That’s when I met Kabeba, we called him Tiki though, and that’show his stage name became 7iki. He loved rapping and he hyped me even when I sounded wack. I then met the late Mubanda Graham (aka Dr. Gray) who became a very good friend of mine, we’d always sit outside and rap, sing, during class time. Mubanda, Zagga Luzige, Obote Gabriel, Kabeba, Arthur Mainest, Melvin Kibirige , mad mad friendship and art. There are so many of them I’d take all day mentioning them.
My first song was produced by Right Beats and the instrumental was by a fellow friend and artist Isaiah (TheSeptKid). I rapped throughout the track and I was pleased, everyone who listened gave positive feedback, and that was the beginning of real music from me.
There’s so much that got me into music but I do not want to take all the time, it would take a while.

QN; How would you describe the music that you create?

ANS; Art. I describe my music as art. If one understands metaphors or punchlines, they’ll get a message from my music, whatever song it is, there’s always a message or a punchline to make someone think, and that’s something I love doing, I love making people think in a way that it feels good, imagine the joy of listening to a song, you Hera a line and you related to it or you out it into imagination, now imagine you making someone go through that, it’s creative and artistic.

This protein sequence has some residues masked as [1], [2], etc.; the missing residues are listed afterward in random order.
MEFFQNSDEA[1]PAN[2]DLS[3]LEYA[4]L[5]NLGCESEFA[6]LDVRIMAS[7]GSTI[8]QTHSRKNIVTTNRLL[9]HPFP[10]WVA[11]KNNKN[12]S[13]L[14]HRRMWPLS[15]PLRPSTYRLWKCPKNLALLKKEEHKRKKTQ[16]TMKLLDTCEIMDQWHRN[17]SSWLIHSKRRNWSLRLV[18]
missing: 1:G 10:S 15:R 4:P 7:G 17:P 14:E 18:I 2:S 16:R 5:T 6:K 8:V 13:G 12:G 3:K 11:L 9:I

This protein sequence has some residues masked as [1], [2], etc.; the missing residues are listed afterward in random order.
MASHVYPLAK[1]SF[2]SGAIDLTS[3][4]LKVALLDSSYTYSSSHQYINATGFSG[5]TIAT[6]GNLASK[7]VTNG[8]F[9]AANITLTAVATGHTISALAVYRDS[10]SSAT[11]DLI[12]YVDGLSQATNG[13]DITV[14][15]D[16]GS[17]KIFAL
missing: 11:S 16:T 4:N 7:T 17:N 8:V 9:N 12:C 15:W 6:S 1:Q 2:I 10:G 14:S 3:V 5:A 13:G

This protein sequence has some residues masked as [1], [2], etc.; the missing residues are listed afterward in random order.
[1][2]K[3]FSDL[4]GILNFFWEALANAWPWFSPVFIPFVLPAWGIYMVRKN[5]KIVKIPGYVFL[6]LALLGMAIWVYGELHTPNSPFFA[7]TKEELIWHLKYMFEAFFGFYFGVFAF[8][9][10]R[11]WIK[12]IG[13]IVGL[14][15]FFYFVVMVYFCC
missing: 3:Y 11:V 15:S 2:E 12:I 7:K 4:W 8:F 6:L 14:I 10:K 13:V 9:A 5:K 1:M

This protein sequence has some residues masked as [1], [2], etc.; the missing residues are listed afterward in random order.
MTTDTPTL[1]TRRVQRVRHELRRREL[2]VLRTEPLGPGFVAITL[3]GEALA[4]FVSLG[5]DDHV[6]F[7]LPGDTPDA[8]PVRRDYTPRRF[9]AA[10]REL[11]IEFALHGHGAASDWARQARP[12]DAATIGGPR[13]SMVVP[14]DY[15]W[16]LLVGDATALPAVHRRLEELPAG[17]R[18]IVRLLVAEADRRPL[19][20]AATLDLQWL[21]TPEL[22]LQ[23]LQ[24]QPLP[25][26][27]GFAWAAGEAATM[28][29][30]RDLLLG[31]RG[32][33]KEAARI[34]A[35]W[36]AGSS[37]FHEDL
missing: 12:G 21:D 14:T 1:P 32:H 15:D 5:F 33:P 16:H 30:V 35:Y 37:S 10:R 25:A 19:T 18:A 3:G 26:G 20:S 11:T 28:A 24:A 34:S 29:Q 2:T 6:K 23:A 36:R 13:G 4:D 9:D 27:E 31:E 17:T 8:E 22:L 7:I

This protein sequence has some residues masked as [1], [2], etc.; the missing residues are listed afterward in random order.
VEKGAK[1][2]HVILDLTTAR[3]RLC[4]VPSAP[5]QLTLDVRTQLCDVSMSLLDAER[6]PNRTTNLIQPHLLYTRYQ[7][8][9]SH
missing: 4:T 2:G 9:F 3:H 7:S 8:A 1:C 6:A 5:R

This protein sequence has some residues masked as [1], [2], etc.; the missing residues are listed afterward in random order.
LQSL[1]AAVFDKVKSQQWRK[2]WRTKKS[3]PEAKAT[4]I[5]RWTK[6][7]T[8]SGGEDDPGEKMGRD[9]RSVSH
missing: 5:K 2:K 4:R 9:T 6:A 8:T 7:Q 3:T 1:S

QN; What genre would you categorize your music?

ANS; Rap, that’s became be it a dancehall song, a pop song, a hiphop song, RnB, I’m always rapping. Though my music is never the same, I keep switching so I’ve gat a variety. And by the way, there’s something coming up in Uganda, kind of like a genre but not really a genre, it’s called Urban Flow. It encompasses all the genres with different styles of music mostly coming through the young & upcoming creatives.

QN; What is your creative process?

ANS; I start with imagination. Imagination is the father of creativity. You can’t be creative if you lack imagination. I’m always getting different rap flows in my head, how I’d want a track to sound, and I try to put that thought down, I write lyrics and store then I get back to them after a while when I’ve settled. Once I listen to a beat or a song, I imagine my verse there and then I write down what I can come up with, I wish I could write down the flow too, the flows I’ve imagined and forgotten could’ve made me the Messi of rap. Sike, but anyway, you get my point.